Julia Isacson ‘19 in Moscow

Julia Isacson ’19 (center) in snowy Suzdal, Russia

Julia Isacson ‘19 is a junior Russian and Economics major. She spent summer and fall 2017 on the Dickinson-in-Moscow program. Upon her return to the U.S. in December, Julia answered some questions about her experiences abroad.

1. What was your most memorable experience?

Looking back on my experiences in Russia, I notice that my fondest memories were from our final excursion of the semester, to Suzdal and Vladimir. Vladimir was one of the first capitals of Russia, between the time of Kievan Rus’ and when the capital was moved to Moscow. The landscape and architecture of the city is very different in comparison to Moscow, with 12th century stone Orthodox churches, wooden gingerbread-like houses in preserved villages, and Christmas-like sleighs. The town has a refreshingly quiet and peaceful feeling—only two hours outside of Moscow. In Suzdal, we took a tour around the city to see the main churches and markets. In the evening, we got to experience a real banya, which is a Russian sauna where you sit in a hot wooden room and get to hit your friends with birch branch leaves while wearing crazy hats. Afterwards you run outside and roll in the snow. It’s considered by Russians to be very healthy! It was easily one of the most fun memories I have from the trip.

2. What was the biggest challenge for you?

Coming from Dickinson’s small-town, quaint campus and transitioning to a large city like Moscow was a little bit of a shock at first, but I transitioned easily within the first week. Before going abroad, I was really nervous about using the metro and public transportation. The first day my host family even drew a map of what exits to take, but the metro turned out to be one of the easiest and most efficient aspects in terms of transportation around the city. You can get almost anywhere you need very quickly and the layout is very easy to understand!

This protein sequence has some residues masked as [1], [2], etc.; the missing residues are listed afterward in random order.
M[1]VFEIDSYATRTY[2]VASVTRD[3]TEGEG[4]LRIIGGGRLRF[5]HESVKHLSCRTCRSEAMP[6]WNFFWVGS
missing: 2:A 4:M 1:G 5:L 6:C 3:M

3. How was the semester program different than the summer program?

In the summer program, most of the excursions are based around Moscow, for instance visits to different museums and sights around the city, but all at a much faster pace than the semester program. During the summer program, Irina (the program director) makes sure that we see all of the main sights. Our days were packed full traveling around the city, experiencing different restaurants and cuisines, and having opportunities to tour local markets. We also took fewer classes in the summer, having about four hours of class a day: conversation, grammar, a class on Russian media and society, and a literature class.

During the semester, we took the same types of classes but at a more rigorous pace, and they were longer in duration every day. Though you do not get as much homework in Russia as you would in a Dickinson class, in class we worked very hard and covered a lot of material. During the semester program, we traveled to several different places, including Sergeev Posad, St. Petersburg, Alexander, Suzdal and Vladimir, and even took a trip to Georgia, which was the first time the program had traveled there. The semester gives students the opportunity to look at aspects of the city and culture in much more depth.

4. What advice would you give to students considering the Dickinson-in-Moscow program?

For any students who wants to study abroad, my advice would be to just go for it! There is so much to be gained and to learn from the program, and I feel like I have grown so much as a student and person throughout the experience. Though some days were not easy, there is something to be gained from every experience and I’ve made life-long memories. Russia is a gorgeous country and the Dickinson-in-Moscow program allows you to take your language skills and immerse yourself in the real world of Russian culture, art, and history.

In terms of packing to go abroad, I would try to keep everything as light as possible, but keep clothes and supplies for all types of weather, because you will experience that in Moscow! Bring a gift for your host family when you go over, such as a little token from where you come from. By the end of the program, they will feel like your true family.

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